The SGD class GradientDescent sets the following parameters:


L-BFGS is currently only a low-level optimization primitive in MLlib. If you want to use L-BFGS in various ML algorithms such as Linear Regression, and Logistic Regression, you have to pass the gradient of objective function, and updater into optimizer yourself instead of using the training APIs like LogisticRegressionWithSGD. See the example below. It will be addressed in the next release.

The L1 regularization by using L1Updater will not work since the soft-thresholding logic in L1Updater is designed for gradient descent. See the developer’s note.

The L-BFGS method LBFGS.runLBFGS has the following parameters:

The return is a tuple containing two elements. The first element is a column matrix containing weights for every feature, and the second element is an array containing the loss computed for every iteration.

Here is an example to train binary logistic regression with L2 regularization using L-BFGS optimizer.

Refer to the LBFGS Scala docs and SquaredL2Updater Scala docs for details on the API.

import org.apache.spark.mllib.classification.LogisticRegressionModel
import org.apache.spark.mllib.evaluation.BinaryClassificationMetrics
import org.apache.spark.mllib.linalg.Vectors
import org.apache.spark.mllib.optimization.{LBFGS, LogisticGradient, SquaredL2Updater}
import org.apache.spark.mllib.util.MLUtils

val data = MLUtils.loadLibSVMFile(sc, "data/mllib/sample_libsvm_data.txt")
val numFeatures = data.take(1)(0).features.size

// Split data into training (60%) and test (40%).
val splits = data.randomSplit(Array(0.6, 0.4), seed = 11L)

// Append 1 into the training data as intercept.
val training = splits(0).map(x => (x.label, MLUtils.appendBias(x.features))).cache()

val test = splits(1)

// Run training algorithm to build the model
val numCorrections = 10
val convergenceTol = 1e-4
val maxNumIterations = 20
val regParam = 0.1
val initialWeightsWithIntercept = Vectors.dense(new Array[Double](numFeatures + 1))

val (weightsWithIntercept, loss) = LBFGS.runLBFGS(
  new LogisticGradient(),
  new SquaredL2Updater(),

val model = new LogisticRegressionModel(
  Vectors.dense(weightsWithIntercept.toArray.slice(0, weightsWithIntercept.size - 1)),
  weightsWithIntercept(weightsWithIntercept.size - 1))

// Clear the default threshold.

// Compute raw scores on the test set.
val scoreAndLabels = test.map { point =>
  val score = model.predict(point.features)
  (score, point.label)

// Get evaluation metrics.
val metrics = new BinaryClassificationMetrics(scoreAndLabels)
val auROC = metrics.areaUnderROC()

println("Loss of each step in training process")
println("Area under ROC = " + auROC)
Find full example code at "examples/src/main/scala/org/apache/spark/examples/mllib/LBFGSExample.scala" in the Spark repo.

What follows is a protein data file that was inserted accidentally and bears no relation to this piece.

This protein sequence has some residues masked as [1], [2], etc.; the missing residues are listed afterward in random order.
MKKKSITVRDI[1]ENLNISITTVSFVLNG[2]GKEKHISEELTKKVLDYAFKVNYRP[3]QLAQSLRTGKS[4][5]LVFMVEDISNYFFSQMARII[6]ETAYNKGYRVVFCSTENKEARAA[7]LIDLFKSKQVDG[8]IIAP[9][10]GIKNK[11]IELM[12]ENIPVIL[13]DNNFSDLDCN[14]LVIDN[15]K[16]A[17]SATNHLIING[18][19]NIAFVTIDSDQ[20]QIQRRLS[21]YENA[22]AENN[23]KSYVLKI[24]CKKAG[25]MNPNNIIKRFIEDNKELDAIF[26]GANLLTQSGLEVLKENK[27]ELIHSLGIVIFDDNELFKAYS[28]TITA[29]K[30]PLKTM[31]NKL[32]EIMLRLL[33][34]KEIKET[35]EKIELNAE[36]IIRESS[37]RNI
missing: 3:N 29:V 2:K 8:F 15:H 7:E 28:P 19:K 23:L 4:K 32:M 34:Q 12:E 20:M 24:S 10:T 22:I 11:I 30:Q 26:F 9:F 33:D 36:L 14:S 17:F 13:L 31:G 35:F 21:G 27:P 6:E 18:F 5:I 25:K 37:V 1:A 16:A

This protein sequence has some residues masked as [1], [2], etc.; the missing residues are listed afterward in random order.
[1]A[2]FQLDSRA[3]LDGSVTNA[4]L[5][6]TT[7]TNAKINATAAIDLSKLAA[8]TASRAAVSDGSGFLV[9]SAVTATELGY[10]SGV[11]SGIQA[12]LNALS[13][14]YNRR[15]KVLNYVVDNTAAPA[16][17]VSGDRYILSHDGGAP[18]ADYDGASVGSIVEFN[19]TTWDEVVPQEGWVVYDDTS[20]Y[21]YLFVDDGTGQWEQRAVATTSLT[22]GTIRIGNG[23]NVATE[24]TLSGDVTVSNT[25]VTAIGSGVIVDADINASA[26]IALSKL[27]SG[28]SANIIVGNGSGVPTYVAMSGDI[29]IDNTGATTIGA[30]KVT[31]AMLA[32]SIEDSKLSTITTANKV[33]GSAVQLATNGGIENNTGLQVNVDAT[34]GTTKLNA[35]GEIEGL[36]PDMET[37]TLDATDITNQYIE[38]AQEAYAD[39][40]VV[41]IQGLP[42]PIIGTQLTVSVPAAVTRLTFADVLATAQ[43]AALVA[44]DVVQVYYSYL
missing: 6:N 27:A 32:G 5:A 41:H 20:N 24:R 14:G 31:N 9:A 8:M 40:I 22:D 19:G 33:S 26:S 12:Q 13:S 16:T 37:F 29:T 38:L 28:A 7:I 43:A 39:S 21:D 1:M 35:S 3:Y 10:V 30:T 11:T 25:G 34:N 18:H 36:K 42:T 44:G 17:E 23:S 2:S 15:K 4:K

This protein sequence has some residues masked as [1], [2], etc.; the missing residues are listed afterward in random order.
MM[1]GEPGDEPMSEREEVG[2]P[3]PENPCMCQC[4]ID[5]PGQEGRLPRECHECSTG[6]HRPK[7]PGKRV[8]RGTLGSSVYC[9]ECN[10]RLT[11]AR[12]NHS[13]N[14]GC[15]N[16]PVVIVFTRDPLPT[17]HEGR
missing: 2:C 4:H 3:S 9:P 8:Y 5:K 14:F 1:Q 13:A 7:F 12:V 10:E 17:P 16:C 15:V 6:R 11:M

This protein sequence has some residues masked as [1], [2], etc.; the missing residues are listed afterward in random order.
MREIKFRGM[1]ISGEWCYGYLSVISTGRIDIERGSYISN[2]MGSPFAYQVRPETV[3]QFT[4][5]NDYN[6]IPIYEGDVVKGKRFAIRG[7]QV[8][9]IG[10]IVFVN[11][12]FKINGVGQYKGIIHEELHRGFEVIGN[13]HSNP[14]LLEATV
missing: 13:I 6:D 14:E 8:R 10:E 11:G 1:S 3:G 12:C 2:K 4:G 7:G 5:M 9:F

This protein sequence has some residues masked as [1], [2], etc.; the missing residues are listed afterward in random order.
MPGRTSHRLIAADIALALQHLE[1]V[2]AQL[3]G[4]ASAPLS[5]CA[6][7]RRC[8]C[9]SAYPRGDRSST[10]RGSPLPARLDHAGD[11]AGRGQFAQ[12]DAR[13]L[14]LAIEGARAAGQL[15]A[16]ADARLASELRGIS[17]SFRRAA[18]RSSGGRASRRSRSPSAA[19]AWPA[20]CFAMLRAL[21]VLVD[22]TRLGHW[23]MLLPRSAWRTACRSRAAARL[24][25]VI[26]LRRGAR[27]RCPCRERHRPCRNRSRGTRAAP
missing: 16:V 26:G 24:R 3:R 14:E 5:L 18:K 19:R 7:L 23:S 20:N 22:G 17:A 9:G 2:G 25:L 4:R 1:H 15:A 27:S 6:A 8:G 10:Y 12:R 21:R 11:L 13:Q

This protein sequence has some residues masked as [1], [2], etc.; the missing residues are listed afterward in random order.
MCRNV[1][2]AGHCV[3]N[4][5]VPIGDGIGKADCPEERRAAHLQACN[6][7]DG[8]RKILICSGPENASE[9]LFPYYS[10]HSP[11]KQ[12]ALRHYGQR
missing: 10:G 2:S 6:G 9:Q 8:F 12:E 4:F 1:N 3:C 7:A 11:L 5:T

Refer to the LBFGS Java docs and SquaredL2Updater Java docs for details on the API.

import java.util.Arrays;

import scala.Tuple2;

import org.apache.spark.api.java.*;
import org.apache.spark.api.java.function.Function;
import org.apache.spark.mllib.classification.LogisticRegressionModel;
import org.apache.spark.mllib.evaluation.BinaryClassificationMetrics;
import org.apache.spark.mllib.linalg.Vector;
import org.apache.spark.mllib.linalg.Vectors;
import org.apache.spark.mllib.optimization.*;
import org.apache.spark.mllib.regression.LabeledPoint;
import org.apache.spark.mllib.util.MLUtils;
import org.apache.spark.SparkConf;
import org.apache.spark.SparkContext;

String path = "data/mllib/sample_libsvm_data.txt";
JavaRDD<LabeledPoint> data = MLUtils.loadLibSVMFile(sc, path).toJavaRDD();
int numFeatures = data.take(1).get(0).features().size();

// Split initial RDD into two... [60% training data, 40% testing data].
JavaRDD<LabeledPoint> trainingInit = data.sample(false, 0.6, 11L);
JavaRDD<LabeledPoint> test = data.subtract(trainingInit);

// Append 1 into the training data as intercept.
JavaRDD<Tuple2<Object, Vector>> training = data.map(
  new Function<LabeledPoint, Tuple2<Object, Vector>>() {
    public Tuple2<Object, Vector> call(LabeledPoint p) {
      return new Tuple2<Object, Vector>(p.label(), MLUtils.appendBias(p.features()));

// Run training algorithm to build the model.
int numCorrections = 10;
double convergenceTol = 1e-4;
int maxNumIterations = 20;
double regParam = 0.1;
Vector initialWeightsWithIntercept = Vectors.dense(new double[numFeatures + 1]);

Tuple2<Vector, double[]> result = LBFGS.runLBFGS(
  new LogisticGradient(),
  new SquaredL2Updater(),
Vector weightsWithIntercept = result._1();
double[] loss = result._2();

final LogisticRegressionModel model = new LogisticRegressionModel(
  Vectors.dense(Arrays.copyOf(weightsWithIntercept.toArray(), weightsWithIntercept.size() - 1)),
  (weightsWithIntercept.toArray())[weightsWithIntercept.size() - 1]);

// Clear the default threshold.

// Compute raw scores on the test set.
JavaRDD<Tuple2<Object, Object>> scoreAndLabels = test.map(
  new Function<LabeledPoint, Tuple2<Object, Object>>() {
    public Tuple2<Object, Object> call(LabeledPoint p) {
      Double score = model.predict(p.features());
      return new Tuple2<Object, Object>(score, p.label());

// Get evaluation metrics.
BinaryClassificationMetrics metrics =
  new BinaryClassificationMetrics(scoreAndLabels.rdd());
double auROC = metrics.areaUnderROC();

System.out.println("Loss of each step in training process");
for (double l : loss)
System.out.println("Area under ROC = " + auROC);
Find full example code at "examples/src/main/java/org/apache/spark/examples/mllib/JavaLBFGSExample.java" in the Spark repo.

Developer’s notes

Since the Hessian is constructed approximately from previous gradient evaluations, the objective function can not be changed during the optimization process. As a result, Stochastic L-BFGS will not work naively by just using miniBatch; therefore, we don’t provide this until we have better understanding.

Updater is a class originally designed for gradient decent which computes the actual gradient descent step. However, we’re able to take the gradient and loss of objective function of regularization for L-BFGS by ignoring the part of logic only for gradient decent such as adaptive step size stuff. We will refactorize this into regularizer to replace updater to separate the logic between regularization and step update later.